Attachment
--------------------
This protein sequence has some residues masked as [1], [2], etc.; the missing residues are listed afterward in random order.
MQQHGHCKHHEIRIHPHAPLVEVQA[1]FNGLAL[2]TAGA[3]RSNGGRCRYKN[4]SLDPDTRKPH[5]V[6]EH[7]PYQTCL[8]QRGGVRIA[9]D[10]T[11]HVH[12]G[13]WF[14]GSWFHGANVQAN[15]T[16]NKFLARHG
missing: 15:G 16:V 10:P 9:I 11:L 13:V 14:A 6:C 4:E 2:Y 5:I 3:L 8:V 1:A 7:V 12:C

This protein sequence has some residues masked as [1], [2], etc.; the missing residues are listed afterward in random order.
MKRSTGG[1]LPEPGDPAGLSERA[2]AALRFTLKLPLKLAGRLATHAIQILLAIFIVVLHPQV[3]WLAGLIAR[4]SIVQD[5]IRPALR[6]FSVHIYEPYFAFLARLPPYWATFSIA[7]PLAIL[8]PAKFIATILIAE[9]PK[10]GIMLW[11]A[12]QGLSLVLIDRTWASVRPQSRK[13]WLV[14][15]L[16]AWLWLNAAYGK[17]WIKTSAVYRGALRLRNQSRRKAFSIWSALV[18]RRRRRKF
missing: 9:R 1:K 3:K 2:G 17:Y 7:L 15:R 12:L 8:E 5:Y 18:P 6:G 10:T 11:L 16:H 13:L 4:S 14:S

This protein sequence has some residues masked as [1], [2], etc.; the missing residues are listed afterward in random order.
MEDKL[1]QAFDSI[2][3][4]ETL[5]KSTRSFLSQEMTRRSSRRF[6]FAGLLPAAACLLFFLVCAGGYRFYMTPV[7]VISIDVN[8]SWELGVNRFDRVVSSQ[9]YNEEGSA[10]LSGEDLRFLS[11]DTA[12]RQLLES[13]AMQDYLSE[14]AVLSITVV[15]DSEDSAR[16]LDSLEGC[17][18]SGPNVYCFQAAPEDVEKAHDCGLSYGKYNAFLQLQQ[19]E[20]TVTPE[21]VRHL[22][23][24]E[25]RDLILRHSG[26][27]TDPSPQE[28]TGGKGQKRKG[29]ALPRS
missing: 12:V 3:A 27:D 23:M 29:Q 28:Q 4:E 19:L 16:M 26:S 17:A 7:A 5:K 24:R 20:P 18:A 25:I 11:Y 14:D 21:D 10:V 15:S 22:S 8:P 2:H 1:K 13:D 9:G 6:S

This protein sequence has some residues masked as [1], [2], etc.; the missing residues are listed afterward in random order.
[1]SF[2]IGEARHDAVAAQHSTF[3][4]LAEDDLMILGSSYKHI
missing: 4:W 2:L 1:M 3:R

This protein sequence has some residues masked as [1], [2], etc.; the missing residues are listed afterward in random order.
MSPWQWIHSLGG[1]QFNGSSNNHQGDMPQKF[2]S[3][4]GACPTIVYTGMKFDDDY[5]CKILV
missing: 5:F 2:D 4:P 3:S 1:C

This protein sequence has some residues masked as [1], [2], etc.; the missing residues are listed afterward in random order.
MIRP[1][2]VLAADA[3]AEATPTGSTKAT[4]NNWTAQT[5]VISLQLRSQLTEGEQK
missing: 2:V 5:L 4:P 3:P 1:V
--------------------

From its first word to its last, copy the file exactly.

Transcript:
This protein sequence has some residues masked as [1], [2], etc.; the missing residues are listed afterward in random order.
MQQHGHCKHHEIRIHPHAPLVEVQA[1]FNGLAL[2]TAGA[3]RSNGGRCRYKN[4]SLDPDTRKPH[5]V[6]EH[7]PYQTCL[8]QRGGVRIA[9]D[10]T[11]HVH[12]G[13]WF[14]GSWFHGANVQAN[15]T[16]NKFLARHG
missing: 15:G 16:V 10:P 9:I 11:L 13:V 14:A 6:C 4:E 2:Y 5:I 3:L 8:V 1:A 7:V 12:C

This protein sequence has some residues masked as [1], [2], etc.; the missing residues are listed afterward in random order.
MKRSTGG[1]LPEPGDPAGLSERA[2]AALRFTLKLPLKLAGRLATHAIQILLAIFIVVLHPQV[3]WLAGLIAR[4]SIVQD[5]IRPALR[6]FSVHIYEPYFAFLARLPPYWATFSIA[7]PLAIL[8]PAKFIATILIAE[9]PK[10]GIMLW[11]A[12]QGLSLVLIDRTWASVRPQSRK[13]WLV[14][15]L[16]AWLWLNAAYGK[17]WIKTSAVYRGALRLRNQSRRKAFSIWSALV[18]RRRRRKF
missing: 9:R 1:K 3:K 2:G 17:Y 7:L 15:R 12:L 8:E 5:Y 18:P 6:G 10:T 11:L 16:H 13:L 4:S 14:S

This protein sequence has some residues masked as [1], [2], etc.; the missing residues are listed afterward in random order.
MEDKL[1]QAFDSI[2][3][4]ETL[5]KSTRSFLSQEMTRRSSRRF[6]FAGLLPAAACLLFFLVCAGGYRFYMTPV[7]VISIDVN[8]SWELGVNRFDRVVSSQ[9]YNEEGSA[10]LSGEDLRFLS[11]DTA[12]RQLLES[13]AMQDYLSE[14]AVLSITVV[15]DSEDSAR[16]LDSLEGC[17][18]SGPNVYCFQAAPEDVEKAHDCGLSYGKYNAFLQLQQ[19]E[20]TVTPE[21]VRHL[22][23][24]E[25]RDLILRHSG[26][27]TDPSPQE[28]TGGKGQKRKG[29]ALPRS
missing: 12:V 3:A 27:D 23:M 29:Q 28:Q 4:E 19:L 16:M 26:S 17:A 7:A 5:K 24:R 20:P 18:A 25:I 11:Y 14:D 21:D 10:V 15:S 22:S 8:P 2:H 1:K 13:D 9:G 6:S

This protein sequence has some residues masked as [1], [2], etc.; the missing residues are listed afterward in random order.
[1]SF[2]IGEARHDAVAAQHSTF[3][4]LAEDDLMILGSSYKHI
missing: 4:W 2:L 1:M 3:R

This protein sequence has some residues masked as [1], [2], etc.; the missing residues are listed afterward in random order.
MSPWQWIHSLGG[1]QFNGSSNNHQGDMPQKF[2]S[3][4]GACPTIVYTGMKFDDDY[5]CKILV
missing: 5:F 2:D 4:P 3:S 1:C

This protein sequence has some residues masked as [1], [2], etc.; the missing residues are listed afterward in random order.
MIRP[1][2]VLAADA[3]AEATPTGSTKAT[4]NNWTAQT[5]VISLQLRSQLTEGEQK
missing: 2:V 5:L 4:P 3:P 1:V